News & Events

Health care workers take another step closer to strike

By Tim Faulkner
Staff writer
Posted Apr 14, 2010 @ 11:20 PM

Taunton – Nurses and other health care workers at Morton Hospital and Medical Center are moving closer to a strike, opting to vote on the measure later this month.

Massachusetts Nurses Association officials decided to hold the vote after Monday’s contract negotiations with hospital management failed to reach an agreement.

“We are tired of the delay in negotiations,” said registered nurse Joyce Wilkins, chair of the local bargaining unit of the MNA, in a prepared statement. “We have had 21 sessions to date. It’s time for management to negotiate in earnest to reach a fair settlement.”

Cara Hart, vice-president of administrative services at Morton, said a strike would prompt the hospital to turn to temporary health care workers to stay open, while harming the hospital’s reputation and discouraging potential patients from visiting Morton.

“We hope to avoid this type on no-win situation for our patients and our staff for the future of our hospital,” she said.

For six months, the union has been fighting plans by the hospital to replace a traditional pension with a 401(k)-type product. The MNA contends that the new 403(b) plan would cut retirement benefits some 36 to 50 percent.

“A one percent cost to them compared to a 50 percent cut to the nurses’ retirement benefit, that to us doesn’t add up,” said David Schildmeier, a spokesman for the MNA.

The 403(b) plan, Hart said, is the same retirement plan the MNA has agreed to for its employees at other hospitals. It’s a plan that helps save money in the “shifting landscape” of declining revenues and reimbursements in the health care industry.

Wilkins contends that the hospital will make $5 to $6 million over the next two years and can afford to spend a fraction of its revenues to keep the less volatile pension plan. The $3 million retirement package given to former hospital CEO Tom Porter, she said, cost more than the pension expenses for all employees last year.

“There is no reason for them to take away any benefits when it represents such a minuscule component of the hospital’s budget — and when they are making money,” Wilkins said.

Hart disputed the figures, saying Porter’s retirement package was not a one-year bonus, but had accrued over 17 years. “The facts are wrong.”

The hospital, she admitted, would have an accounting surplus over the next two years, but only “just enough cash to meet our obligations including the cash contributions made to the pension plan.”

In their latest proposal, the nurses offered a compromise on the pension debate, proposing to reopen the contract after two years. The MNA would then consider retirement plan changes if the hospitals finances had deteriorated.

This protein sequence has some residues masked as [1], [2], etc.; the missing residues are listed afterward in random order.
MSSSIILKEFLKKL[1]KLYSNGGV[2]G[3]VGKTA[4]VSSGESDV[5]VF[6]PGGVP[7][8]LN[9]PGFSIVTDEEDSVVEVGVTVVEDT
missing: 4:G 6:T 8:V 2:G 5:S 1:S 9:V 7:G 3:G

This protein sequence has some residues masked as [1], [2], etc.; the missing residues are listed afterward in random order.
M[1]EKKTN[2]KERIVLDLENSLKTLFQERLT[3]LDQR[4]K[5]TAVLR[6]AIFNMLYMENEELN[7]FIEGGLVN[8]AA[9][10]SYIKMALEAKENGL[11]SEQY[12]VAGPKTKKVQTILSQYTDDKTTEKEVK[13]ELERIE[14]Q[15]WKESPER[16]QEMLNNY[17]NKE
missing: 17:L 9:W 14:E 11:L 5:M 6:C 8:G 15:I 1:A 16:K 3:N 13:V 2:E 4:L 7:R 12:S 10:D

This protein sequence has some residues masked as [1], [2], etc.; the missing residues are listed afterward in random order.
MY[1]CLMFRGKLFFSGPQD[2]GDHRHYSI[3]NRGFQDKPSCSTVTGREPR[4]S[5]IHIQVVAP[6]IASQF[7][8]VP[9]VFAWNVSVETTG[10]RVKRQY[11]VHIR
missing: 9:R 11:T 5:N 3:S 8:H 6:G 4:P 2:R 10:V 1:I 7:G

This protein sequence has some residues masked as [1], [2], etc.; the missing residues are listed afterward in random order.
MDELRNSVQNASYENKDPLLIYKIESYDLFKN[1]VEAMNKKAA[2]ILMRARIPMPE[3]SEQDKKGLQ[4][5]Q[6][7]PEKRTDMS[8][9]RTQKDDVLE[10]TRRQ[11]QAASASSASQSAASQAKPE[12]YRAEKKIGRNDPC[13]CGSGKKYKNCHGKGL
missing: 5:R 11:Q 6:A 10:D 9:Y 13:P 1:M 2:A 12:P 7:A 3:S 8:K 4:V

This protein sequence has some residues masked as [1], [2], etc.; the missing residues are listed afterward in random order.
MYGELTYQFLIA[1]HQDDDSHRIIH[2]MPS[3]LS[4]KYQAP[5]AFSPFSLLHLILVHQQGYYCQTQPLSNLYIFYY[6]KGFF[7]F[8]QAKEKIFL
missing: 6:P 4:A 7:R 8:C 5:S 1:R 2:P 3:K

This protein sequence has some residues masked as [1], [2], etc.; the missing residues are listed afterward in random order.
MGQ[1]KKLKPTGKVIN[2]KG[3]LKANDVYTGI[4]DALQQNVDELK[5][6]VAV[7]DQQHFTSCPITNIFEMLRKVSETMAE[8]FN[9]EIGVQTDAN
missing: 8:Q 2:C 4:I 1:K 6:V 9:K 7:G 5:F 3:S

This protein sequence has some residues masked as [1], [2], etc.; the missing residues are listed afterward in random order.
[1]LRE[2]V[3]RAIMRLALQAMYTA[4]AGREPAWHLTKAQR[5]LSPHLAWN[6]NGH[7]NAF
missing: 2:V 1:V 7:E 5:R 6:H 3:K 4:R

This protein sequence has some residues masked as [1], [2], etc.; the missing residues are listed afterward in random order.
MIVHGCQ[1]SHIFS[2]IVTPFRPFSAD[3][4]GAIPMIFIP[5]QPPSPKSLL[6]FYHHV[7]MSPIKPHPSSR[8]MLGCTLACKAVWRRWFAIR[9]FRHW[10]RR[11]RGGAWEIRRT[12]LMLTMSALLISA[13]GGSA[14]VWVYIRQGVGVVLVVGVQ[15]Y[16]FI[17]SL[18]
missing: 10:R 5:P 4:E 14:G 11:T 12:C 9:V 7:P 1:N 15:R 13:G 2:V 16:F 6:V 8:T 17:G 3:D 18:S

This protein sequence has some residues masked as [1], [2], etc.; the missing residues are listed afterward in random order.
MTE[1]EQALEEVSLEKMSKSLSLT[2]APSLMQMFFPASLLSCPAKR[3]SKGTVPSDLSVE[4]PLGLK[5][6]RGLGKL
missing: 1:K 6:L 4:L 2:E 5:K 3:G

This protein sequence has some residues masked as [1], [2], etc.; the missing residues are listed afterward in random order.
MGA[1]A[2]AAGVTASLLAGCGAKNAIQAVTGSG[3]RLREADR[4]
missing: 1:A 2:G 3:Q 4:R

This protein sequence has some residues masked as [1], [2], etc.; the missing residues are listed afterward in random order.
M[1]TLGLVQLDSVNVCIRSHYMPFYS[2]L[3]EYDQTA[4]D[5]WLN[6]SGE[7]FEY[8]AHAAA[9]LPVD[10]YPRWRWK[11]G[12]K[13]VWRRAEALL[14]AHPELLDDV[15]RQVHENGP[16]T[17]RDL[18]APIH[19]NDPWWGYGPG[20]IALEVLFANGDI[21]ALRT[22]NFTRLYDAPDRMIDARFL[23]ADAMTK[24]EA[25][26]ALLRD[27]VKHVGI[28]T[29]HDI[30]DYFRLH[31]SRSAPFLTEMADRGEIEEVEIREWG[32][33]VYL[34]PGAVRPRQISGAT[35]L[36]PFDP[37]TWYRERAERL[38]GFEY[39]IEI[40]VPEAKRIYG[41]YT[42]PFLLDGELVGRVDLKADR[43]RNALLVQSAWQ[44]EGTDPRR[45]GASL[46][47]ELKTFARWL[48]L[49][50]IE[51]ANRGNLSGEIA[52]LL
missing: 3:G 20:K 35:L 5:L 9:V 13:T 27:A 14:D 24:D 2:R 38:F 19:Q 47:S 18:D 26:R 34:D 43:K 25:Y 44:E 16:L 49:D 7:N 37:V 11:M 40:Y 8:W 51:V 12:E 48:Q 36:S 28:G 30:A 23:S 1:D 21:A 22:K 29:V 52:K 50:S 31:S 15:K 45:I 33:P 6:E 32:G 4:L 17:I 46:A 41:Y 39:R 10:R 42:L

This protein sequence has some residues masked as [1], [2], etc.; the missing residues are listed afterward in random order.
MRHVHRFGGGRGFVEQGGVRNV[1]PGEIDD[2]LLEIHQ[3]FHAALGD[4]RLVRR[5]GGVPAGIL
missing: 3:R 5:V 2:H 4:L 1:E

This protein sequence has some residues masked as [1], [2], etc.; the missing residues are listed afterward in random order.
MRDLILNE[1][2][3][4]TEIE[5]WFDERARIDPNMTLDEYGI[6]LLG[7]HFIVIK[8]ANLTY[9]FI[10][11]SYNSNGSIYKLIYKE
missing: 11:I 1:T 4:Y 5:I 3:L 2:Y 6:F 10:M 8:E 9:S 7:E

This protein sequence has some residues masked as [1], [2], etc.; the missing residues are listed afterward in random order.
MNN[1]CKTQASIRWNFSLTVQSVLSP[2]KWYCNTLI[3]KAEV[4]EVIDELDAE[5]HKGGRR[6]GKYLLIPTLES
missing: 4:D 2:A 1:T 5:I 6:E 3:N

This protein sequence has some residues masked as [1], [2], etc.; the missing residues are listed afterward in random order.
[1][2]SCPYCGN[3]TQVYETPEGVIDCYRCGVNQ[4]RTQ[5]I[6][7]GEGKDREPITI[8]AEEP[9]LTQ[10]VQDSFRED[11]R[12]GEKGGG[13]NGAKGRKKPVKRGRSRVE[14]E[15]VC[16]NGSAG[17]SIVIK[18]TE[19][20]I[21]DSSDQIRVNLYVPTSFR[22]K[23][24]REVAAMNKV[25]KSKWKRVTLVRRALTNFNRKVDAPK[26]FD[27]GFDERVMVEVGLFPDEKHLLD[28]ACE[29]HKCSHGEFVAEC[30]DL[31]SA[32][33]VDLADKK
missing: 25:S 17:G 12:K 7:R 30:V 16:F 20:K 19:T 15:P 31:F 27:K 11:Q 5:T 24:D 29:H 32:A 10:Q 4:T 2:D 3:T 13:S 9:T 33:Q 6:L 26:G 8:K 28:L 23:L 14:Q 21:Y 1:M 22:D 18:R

But Hart said the union was hardly willing to discuss the pension changes, only offering a suggestion that “significantly limits the hospital’s ability in navigate through these serious financial challenges.”

All 400 union employees will participate in vote on April 28. If approved, the measure does not mean staff would strike immediately, but gives the negotiating committee the option to call the strike at any time. The hospital would, however, be given 10 days notice of the strike date.

The strike is an option of last resort and will only be used “ when we feel there is no more room to move,” Schildmeier said.

Fifteen strikes have been authorized by MNA members within the last 16 years, but only three have led to walk outs. In 2007, nurses at the UMass Medical School in Worcester held a strike for five hours over a pension dispute. Mandatory overtime and staffing disputes led a 49-day strike at Saint Vincent Hospital in Worcester in 2000 and a 103-day strike at Brockton Hospital in 2001.

Despite the increased talk of a strike, the hospital and nurses reached a tentative deal on mandatory overtime, agreeing to impose two “mandates,” or required overtime shifts, per quarter and limiting the day to a maximum 12-hour shift.

“I think were moving on the mandatory overtime issue,” Schildmeier said.

Despite the breakthrough, the tone of the negotiations is still negative.

“The hospital has made several concessions,” Hart said. But after two dozen meetings, “We’re disappointed that the MNA hasn’t made any substantive counterproposals to any of the hospital’s proposals.”

Both sides meet again on April 20.

“None of us want a strike. We want a good faith negotiation for a fair settlement,” Wilkins said.

Hart agreed, “We remain hopeful. We look forward to a productive session.”

Contact Tim Faulkner at